It’s not the first flexible display, of course. LG already has an 18-inch OLED panel that has enough flexibility to roll into a tube that’s an inch across. But this concept—which, sadly, is all it is right now—is the first large, conformable OLCD designed for wearables that we’ve seen.

Continue reading “This 4.7-Inch Organic LCD Wraps Right Around Your Wrist” »

Feb 22, 2016

Visa thinks your car should pay for its own fuel

Posted by in categories: energy, internet, robotics/AI, transportation, wearables

The jury may still be out on the usefulness of the Internet of Things, but payments giant Visa is 100 percent sure that it doesn’t want to miss out. Today, it announced plans to push Visa payments into numerous fields. We’re talking “wearables, automobiles, appliances, public transportation services, clothing, and almost any other connected device” — basically anything that can or will soon connect to the internet.

Visa imagines a future where you’ll be able to pay for parking from your car dashboard or order a grocery delivery from your fridge. It makes sense, then, that Samsung is one of the first companies to sign up to the Visa Ready Program, alongside Accenture, universal payment card company Coin and Fit Pay. Chronos and Pebble are also working to integrate secure payments inside their devices.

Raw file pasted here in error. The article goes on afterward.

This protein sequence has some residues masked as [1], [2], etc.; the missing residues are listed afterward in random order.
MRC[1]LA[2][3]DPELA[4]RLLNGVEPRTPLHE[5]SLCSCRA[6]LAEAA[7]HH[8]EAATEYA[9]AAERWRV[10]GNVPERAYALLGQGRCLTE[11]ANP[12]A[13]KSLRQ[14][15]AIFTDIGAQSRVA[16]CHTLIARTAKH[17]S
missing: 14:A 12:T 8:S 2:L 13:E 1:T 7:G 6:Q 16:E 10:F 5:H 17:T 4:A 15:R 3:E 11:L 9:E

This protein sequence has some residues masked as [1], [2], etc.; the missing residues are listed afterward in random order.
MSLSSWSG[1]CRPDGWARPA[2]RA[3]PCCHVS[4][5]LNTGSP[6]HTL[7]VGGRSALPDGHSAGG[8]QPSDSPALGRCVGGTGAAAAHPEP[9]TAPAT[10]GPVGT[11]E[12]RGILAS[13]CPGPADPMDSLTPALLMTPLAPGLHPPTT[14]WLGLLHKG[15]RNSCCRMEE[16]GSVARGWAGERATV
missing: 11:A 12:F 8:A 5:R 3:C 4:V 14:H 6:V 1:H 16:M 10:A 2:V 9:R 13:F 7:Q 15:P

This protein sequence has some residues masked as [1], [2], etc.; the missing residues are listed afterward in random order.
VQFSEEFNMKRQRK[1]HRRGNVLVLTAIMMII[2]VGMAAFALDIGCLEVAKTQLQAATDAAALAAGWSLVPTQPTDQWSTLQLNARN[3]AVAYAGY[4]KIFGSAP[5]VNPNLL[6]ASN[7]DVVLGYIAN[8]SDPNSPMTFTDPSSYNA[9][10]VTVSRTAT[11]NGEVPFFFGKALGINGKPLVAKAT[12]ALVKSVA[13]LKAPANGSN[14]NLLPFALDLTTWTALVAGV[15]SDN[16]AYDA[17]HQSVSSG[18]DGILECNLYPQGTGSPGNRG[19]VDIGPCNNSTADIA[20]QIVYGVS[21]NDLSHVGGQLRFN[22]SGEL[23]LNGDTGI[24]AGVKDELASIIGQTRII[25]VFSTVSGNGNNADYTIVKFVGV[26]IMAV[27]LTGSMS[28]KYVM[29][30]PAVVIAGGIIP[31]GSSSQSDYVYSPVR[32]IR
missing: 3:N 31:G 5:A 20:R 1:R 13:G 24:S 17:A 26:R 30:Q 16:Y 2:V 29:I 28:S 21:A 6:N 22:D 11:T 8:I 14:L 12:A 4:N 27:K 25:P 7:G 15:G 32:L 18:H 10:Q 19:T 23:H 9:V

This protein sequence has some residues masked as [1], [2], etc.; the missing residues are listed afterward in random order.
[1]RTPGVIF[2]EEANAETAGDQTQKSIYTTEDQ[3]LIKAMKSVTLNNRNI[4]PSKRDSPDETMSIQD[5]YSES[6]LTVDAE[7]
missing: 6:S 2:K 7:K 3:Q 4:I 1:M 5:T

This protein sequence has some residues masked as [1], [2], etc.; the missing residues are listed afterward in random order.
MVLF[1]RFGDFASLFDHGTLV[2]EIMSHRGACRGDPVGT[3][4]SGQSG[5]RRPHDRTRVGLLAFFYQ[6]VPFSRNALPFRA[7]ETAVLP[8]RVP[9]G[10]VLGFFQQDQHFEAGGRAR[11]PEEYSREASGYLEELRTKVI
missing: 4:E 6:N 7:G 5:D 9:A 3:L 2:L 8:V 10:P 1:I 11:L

To show off the technology, which works with any credit card, Visa or otherwise, the company has teamed up with Honda to develop an in-car app that helps automate payments. Right now they have two demos, the first of which concerns refueling. It warns the driver when their fuel level is low and directs them to the nearest gas station. Once the car arrives at the pump, the app calculates the expected cost and allows the driver to pay for the fuel without having to leave the vehicle.

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Feb 21, 2016

What I learned from my entire outfit of wearable tech

Posted by in category: wearables

For now, wearable tech clothing seems to be effective for only outdoor/sports wear and occupational wear; I believe that more needs to be done in working with design houses such as Marc Jacobs, Versace, Dior, etc. What I have learned is the major design houses are not totally bought into wearable tech cloth; and tech will need to understand how to make the fabric technology more attractive to the name brand design houses especially if wearable tech clothing wishes to obtain a larger adoption of wearable tech clothing.


“If anyone could pull it off, it would be you” is not the most affirmative compliment.